"Really precise information has never been easy to come by for how much rifampin gets to any given patient where it's needed," said study co-author Dr. Sanjay Jain, a professor of pediatrics, radiology, and international health at Johns Hopkins. "We've been able to use technology to find that long-needed information about this very troubling disease."
In the study, the researchers engineered a version of rifampin that has a positron radiotracer attached to the drug to follow its movement throughout the body of a rabbit via PET. Rabbits were chosen for the study because their TBM symptoms are similar to those of humans. Levels of the tagged rifampin were tracked in the rabbits' brains over six weeks.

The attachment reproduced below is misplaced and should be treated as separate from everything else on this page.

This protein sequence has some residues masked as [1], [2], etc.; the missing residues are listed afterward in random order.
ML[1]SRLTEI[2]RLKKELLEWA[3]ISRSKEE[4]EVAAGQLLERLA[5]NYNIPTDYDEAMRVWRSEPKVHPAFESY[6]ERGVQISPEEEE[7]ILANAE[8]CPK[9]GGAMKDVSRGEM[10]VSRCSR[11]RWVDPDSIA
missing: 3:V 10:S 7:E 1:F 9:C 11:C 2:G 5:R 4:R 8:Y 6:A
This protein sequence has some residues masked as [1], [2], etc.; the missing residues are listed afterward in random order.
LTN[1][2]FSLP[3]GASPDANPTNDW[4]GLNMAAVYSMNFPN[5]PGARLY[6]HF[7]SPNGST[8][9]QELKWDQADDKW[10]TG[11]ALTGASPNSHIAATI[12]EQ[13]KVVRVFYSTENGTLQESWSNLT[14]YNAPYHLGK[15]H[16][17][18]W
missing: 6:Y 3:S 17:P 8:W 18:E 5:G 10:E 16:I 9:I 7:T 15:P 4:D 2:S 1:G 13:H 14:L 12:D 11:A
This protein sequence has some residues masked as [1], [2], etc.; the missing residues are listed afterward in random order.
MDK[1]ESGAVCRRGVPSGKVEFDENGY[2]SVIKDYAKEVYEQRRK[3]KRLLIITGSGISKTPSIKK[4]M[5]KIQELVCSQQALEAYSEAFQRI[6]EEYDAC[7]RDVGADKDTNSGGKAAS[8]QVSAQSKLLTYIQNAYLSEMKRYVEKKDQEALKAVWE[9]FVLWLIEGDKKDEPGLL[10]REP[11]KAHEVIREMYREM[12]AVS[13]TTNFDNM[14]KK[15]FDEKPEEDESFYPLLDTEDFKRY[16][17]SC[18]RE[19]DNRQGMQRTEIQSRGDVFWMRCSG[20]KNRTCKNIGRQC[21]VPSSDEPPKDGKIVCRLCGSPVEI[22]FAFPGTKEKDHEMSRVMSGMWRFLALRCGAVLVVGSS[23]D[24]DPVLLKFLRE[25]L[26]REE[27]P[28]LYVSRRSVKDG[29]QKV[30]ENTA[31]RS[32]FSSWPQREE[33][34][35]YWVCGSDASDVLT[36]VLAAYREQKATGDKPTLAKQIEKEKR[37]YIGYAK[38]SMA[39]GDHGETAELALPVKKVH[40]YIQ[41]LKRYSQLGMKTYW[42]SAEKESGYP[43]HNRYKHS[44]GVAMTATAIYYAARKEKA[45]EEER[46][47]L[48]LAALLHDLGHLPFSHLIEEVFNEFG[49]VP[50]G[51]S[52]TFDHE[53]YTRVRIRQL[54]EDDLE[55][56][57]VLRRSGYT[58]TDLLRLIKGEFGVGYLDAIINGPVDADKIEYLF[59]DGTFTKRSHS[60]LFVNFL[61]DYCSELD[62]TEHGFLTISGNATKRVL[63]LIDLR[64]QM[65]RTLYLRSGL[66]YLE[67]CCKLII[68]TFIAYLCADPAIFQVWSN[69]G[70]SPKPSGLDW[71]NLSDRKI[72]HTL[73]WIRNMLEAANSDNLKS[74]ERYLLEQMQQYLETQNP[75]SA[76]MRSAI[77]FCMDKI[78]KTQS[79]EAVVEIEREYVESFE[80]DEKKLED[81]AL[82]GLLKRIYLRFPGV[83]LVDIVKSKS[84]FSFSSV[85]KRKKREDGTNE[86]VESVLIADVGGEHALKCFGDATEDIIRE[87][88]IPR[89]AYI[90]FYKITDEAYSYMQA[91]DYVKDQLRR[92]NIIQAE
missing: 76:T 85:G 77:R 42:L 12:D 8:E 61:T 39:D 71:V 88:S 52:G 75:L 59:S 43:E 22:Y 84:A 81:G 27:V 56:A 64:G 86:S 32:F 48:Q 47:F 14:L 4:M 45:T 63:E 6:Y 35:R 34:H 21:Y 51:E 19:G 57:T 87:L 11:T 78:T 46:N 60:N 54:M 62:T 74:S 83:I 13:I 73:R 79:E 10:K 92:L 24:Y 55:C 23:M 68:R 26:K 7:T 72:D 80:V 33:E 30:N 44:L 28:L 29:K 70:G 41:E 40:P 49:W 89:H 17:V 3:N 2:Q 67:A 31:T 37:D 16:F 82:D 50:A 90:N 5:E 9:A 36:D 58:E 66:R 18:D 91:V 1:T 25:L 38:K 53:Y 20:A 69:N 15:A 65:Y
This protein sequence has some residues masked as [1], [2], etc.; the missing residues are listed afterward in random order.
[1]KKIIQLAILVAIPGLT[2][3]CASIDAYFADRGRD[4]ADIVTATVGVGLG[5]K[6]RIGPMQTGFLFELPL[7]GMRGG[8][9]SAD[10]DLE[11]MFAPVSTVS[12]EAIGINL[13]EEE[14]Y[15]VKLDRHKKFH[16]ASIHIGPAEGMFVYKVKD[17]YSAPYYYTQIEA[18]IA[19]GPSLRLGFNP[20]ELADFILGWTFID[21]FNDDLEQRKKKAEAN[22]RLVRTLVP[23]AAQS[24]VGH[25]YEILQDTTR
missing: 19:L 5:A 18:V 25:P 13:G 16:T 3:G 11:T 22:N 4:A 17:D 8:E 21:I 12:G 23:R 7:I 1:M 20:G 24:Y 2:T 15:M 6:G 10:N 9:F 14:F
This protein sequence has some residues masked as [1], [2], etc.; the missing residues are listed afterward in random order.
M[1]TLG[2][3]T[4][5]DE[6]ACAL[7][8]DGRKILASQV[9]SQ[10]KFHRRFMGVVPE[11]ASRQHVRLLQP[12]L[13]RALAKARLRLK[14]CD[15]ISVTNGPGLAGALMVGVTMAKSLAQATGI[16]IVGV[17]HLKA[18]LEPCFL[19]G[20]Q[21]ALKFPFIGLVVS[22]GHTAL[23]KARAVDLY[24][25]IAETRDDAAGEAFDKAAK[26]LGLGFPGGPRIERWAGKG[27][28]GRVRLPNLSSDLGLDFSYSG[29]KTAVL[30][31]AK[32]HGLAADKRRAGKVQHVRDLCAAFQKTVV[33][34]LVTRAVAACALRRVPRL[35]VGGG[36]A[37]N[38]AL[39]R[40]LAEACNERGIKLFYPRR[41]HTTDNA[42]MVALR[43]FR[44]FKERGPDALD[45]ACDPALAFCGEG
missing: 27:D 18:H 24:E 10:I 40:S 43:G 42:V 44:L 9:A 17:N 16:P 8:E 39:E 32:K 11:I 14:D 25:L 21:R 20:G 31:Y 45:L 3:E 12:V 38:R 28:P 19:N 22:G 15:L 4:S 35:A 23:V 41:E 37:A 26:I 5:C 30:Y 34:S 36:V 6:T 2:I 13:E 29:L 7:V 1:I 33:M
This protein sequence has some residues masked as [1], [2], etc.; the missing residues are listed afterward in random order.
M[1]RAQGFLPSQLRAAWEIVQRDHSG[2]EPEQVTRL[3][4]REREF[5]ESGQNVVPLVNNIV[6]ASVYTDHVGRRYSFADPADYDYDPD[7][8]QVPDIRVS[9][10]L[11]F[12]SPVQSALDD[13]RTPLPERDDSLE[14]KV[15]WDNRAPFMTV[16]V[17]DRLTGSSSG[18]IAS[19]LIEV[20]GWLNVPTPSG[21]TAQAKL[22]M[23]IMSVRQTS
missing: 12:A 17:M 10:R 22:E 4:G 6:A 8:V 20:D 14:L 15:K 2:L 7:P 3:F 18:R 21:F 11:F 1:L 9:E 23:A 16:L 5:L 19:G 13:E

PET scans revealed that after two weeks of treatment, the penetration of rifampin into TBM brain lesions significantly decreased, from 32% to only 11% of the levels of the drug found in the blood. Most importantly, the decrease was not reflected in samples of cerebrospinal fluid (CSF) taken from the rabbits. The finding is particularly noteworthy because CSF is currently the standard way to determine drug levels in humans.
The researchers also gave the tagged version of the drug to 10 adult tuberculosis patients who were already receiving rifampin therapy. Similar to the results in rabbits, PET showed that the drug's penetration into brain lesions was less than 5%.
The findings could advance knowledge of why current drug treatments for TBM may not be effective, according to the researchers. The PET approach also offers a potential way to optimize treatment for TBM and ensure that enough rifampin is reaching infected lesions.
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